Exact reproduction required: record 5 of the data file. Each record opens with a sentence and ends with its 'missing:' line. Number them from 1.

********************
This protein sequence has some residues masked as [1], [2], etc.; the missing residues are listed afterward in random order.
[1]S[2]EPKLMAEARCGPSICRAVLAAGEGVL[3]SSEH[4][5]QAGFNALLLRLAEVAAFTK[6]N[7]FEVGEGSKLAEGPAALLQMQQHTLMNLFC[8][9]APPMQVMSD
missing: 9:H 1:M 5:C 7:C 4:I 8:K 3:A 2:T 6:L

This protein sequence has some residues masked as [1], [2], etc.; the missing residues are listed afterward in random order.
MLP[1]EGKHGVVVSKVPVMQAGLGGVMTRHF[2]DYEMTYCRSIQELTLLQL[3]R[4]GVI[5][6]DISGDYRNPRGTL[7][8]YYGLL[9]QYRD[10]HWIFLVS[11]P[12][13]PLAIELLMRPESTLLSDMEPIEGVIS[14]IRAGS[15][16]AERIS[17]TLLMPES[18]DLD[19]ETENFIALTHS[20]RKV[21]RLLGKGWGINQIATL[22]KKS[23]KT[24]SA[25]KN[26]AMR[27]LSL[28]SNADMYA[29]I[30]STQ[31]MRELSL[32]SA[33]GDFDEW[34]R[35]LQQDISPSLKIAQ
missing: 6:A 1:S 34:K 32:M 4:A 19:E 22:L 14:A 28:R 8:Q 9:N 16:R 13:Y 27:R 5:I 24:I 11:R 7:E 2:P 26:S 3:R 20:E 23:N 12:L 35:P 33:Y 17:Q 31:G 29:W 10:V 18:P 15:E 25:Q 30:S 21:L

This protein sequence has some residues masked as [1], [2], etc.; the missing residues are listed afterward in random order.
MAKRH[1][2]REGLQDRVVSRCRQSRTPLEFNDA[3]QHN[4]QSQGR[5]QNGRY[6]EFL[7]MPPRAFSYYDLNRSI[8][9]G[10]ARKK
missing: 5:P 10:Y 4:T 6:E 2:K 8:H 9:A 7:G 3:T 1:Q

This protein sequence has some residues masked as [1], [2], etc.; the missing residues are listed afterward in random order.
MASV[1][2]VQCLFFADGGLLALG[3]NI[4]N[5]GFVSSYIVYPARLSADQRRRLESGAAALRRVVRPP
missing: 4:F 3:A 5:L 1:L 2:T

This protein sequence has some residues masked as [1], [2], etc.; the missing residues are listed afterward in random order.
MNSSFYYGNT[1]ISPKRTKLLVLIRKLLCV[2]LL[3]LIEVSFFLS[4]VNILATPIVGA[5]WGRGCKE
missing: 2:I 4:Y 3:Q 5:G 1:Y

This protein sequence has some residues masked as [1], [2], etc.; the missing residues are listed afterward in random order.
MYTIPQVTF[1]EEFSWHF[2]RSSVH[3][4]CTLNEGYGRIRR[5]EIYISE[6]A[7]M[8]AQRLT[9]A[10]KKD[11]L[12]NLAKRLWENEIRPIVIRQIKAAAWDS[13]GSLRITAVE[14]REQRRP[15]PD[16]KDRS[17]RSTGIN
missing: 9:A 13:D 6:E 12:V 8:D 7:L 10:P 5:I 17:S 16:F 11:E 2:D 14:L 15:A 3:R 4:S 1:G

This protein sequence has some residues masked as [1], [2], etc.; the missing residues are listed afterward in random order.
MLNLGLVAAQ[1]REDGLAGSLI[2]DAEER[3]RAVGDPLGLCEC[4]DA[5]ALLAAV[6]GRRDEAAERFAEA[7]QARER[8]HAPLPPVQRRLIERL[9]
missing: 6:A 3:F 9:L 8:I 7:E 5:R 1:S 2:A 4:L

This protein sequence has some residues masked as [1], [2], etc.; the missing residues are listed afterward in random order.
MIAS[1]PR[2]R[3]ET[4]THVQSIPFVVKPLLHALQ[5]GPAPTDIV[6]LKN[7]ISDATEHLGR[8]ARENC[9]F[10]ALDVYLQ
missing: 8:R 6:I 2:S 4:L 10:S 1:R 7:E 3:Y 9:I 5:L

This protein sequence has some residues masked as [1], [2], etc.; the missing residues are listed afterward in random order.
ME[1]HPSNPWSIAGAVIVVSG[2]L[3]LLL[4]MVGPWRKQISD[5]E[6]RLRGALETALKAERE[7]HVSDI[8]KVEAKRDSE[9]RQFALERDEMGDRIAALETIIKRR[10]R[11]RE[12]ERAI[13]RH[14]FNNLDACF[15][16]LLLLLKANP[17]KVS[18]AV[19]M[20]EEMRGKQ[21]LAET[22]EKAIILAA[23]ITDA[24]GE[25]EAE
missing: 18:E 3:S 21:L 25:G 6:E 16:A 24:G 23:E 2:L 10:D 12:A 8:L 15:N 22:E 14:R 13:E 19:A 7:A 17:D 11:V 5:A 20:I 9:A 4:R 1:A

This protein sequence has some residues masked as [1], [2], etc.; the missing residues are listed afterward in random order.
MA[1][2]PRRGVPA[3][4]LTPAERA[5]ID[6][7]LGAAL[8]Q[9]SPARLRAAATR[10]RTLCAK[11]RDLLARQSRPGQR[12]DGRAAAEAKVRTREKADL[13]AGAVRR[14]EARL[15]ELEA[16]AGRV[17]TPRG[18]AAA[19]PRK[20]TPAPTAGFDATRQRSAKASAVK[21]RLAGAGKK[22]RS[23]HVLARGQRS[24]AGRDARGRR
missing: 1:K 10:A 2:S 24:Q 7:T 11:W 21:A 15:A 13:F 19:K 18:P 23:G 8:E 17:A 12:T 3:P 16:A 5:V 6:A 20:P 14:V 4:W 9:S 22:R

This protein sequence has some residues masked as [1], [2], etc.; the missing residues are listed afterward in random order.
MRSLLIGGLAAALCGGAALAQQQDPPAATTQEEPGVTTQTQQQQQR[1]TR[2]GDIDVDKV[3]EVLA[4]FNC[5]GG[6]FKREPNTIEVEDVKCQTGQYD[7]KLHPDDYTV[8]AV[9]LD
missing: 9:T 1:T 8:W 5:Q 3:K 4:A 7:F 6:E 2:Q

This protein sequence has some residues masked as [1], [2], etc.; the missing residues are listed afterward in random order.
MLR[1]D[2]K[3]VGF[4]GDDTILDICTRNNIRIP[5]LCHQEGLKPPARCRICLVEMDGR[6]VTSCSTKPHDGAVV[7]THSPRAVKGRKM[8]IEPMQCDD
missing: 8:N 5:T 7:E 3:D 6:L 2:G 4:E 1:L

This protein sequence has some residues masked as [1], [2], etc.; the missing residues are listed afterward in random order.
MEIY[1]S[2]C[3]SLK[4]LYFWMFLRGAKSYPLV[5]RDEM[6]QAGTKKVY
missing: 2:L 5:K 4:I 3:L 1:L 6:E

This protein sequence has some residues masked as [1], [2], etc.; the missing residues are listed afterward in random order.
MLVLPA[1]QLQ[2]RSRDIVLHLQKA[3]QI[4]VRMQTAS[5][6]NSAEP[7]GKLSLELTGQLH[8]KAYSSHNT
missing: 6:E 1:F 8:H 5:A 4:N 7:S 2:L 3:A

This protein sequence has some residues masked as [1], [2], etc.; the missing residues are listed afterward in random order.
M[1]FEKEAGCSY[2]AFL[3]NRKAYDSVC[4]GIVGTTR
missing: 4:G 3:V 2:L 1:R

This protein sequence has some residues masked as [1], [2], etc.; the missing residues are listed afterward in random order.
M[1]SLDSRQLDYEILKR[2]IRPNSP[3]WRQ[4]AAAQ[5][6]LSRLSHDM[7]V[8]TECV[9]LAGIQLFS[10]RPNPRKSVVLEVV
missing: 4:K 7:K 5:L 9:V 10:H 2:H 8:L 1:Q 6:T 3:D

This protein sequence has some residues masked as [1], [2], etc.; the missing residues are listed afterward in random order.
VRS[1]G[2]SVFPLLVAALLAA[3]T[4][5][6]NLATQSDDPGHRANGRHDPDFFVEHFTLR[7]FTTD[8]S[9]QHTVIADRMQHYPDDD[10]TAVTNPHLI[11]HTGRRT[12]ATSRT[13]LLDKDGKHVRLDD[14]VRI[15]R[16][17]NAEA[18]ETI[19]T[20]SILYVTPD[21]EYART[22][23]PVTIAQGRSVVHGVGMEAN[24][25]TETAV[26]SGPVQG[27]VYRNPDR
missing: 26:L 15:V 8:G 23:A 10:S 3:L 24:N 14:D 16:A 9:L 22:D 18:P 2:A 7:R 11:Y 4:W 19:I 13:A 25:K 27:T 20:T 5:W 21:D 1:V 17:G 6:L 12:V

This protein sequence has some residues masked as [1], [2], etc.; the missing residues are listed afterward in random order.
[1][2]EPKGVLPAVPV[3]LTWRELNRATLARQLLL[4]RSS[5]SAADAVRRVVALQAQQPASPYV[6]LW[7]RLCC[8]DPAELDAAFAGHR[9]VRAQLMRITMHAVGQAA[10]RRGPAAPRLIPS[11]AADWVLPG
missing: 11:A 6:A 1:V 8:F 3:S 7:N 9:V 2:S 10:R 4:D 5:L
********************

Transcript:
This protein sequence has some residues masked as [1], [2], etc.; the missing residues are listed afterward in random order.
MNSSFYYGNT[1]ISPKRTKLLVLIRKLLCV[2]LL[3]LIEVSFFLS[4]VNILATPIVGA[5]WGRGCKE
missing: 2:I 4:Y 3:Q 5:G 1:Y